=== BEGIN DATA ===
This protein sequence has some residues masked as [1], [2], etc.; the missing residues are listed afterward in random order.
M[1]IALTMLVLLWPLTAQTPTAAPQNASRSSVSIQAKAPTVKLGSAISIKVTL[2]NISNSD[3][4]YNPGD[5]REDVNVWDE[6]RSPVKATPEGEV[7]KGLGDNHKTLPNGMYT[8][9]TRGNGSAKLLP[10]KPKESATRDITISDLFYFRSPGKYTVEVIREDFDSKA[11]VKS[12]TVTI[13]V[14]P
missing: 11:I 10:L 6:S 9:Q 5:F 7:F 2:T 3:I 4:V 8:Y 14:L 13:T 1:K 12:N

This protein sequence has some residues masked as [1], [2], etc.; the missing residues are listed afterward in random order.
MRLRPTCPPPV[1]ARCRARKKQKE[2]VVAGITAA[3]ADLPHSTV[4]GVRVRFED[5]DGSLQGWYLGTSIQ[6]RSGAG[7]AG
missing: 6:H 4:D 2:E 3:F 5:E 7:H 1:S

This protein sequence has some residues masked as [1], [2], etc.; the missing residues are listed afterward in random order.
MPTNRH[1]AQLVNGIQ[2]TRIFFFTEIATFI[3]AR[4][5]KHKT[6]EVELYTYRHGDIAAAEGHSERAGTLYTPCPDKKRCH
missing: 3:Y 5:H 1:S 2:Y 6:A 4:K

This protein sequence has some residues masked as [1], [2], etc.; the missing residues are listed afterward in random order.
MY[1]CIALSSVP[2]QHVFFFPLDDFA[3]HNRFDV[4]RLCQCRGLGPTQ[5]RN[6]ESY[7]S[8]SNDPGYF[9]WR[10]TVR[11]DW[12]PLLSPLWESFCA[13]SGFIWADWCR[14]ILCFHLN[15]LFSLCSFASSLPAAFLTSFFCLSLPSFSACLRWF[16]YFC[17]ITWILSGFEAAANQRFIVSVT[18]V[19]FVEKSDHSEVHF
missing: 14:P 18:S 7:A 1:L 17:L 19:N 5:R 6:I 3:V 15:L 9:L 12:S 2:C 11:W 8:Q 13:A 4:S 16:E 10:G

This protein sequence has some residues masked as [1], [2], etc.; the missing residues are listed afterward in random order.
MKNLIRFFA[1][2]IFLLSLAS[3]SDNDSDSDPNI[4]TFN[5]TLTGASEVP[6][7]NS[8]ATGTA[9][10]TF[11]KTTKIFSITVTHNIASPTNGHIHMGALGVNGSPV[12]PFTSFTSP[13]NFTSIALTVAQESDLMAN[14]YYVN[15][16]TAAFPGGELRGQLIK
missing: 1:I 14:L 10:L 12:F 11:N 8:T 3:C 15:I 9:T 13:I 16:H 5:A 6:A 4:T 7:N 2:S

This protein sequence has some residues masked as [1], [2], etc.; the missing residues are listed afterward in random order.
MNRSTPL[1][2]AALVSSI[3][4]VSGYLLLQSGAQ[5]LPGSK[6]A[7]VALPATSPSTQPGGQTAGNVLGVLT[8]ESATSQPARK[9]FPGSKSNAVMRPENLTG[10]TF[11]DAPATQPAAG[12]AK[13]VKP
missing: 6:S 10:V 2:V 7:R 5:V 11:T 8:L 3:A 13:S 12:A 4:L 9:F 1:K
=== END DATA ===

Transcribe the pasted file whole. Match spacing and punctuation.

This protein sequence has some residues masked as [1], [2], etc.; the missing residues are listed afterward in random order.
M[1]IALTMLVLLWPLTAQTPTAAPQNASRSSVSIQAKAPTVKLGSAISIKVTL[2]NISNSD[3][4]YNPGD[5]REDVNVWDE[6]RSPVKATPEGEV[7]KGLGDNHKTLPNGMYT[8][9]TRGNGSAKLLP[10]KPKESATRDITISDLFYFRSPGKYTVEVIREDFDSKA[11]VKS[12]TVTI[13]V[14]P
missing: 11:I 10:L 6:S 9:Q 5:F 7:F 2:T 3:I 4:V 8:Y 14:L 13:T 1:K 12:N

This protein sequence has some residues masked as [1], [2], etc.; the missing residues are listed afterward in random order.
MRLRPTCPPPV[1]ARCRARKKQKE[2]VVAGITAA[3]ADLPHSTV[4]GVRVRFED[5]DGSLQGWYLGTSIQ[6]RSGAG[7]AG
missing: 6:H 4:D 2:E 3:F 5:E 7:H 1:S

This protein sequence has some residues masked as [1], [2], etc.; the missing residues are listed afterward in random order.
MPTNRH[1]AQLVNGIQ[2]TRIFFFTEIATFI[3]AR[4][5]KHKT[6]EVELYTYRHGDIAAAEGHSERAGTLYTPCPDKKRCH
missing: 3:Y 5:H 1:S 2:Y 6:A 4:K

This protein sequence has some residues masked as [1], [2], etc.; the missing residues are listed afterward in random order.
MY[1]CIALSSVP[2]QHVFFFPLDDFA[3]HNRFDV[4]RLCQCRGLGPTQ[5]RN[6]ESY[7]S[8]SNDPGYF[9]WR[10]TVR[11]DW[12]PLLSPLWESFCA[13]SGFIWADWCR[14]ILCFHLN[15]LFSLCSFASSLPAAFLTSFFCLSLPSFSACLRWF[16]YFC[17]ITWILSGFEAAANQRFIVSVT[18]V[19]FVEKSDHSEVHF
missing: 14:P 18:S 7:A 1:L 17:L 19:N 5:R 6:I 3:V 15:L 9:L 12:S 2:C 11:W 8:Q 13:A 4:S 16:E 10:G

This protein sequence has some residues masked as [1], [2], etc.; the missing residues are listed afterward in random order.
MKNLIRFFA[1][2]IFLLSLAS[3]SDNDSDSDPNI[4]TFN[5]TLTGASEVP[6][7]NS[8]ATGTA[9][10]TF[11]KTTKIFSITVTHNIASPTNGHIHMGALGVNGSPV[12]PFTSFTSP[13]NFTSIALTVAQESDLMAN[14]YYVN[15][16]TAAFPGGELRGQLIK
missing: 1:I 14:L 10:L 12:F 11:N 8:T 3:C 15:I 9:T 13:I 16:H 5:A 6:A 4:T 7:N 2:S

This protein sequence has some residues masked as [1], [2], etc.; the missing residues are listed afterward in random order.
MNRSTPL[1][2]AALVSSI[3][4]VSGYLLLQSGAQ[5]LPGSK[6]A[7]VALPATSPSTQPGGQTAGNVLGVLT[8]ESATSQPARK[9]FPGSKSNAVMRPENLTG[10]TF[11]DAPATQPAAG[12]AK[13]VKP
missing: 6:S 10:V 2:V 7:R 5:V 11:T 8:L 3:A 13:S 12:A 4:L 9:F 1:K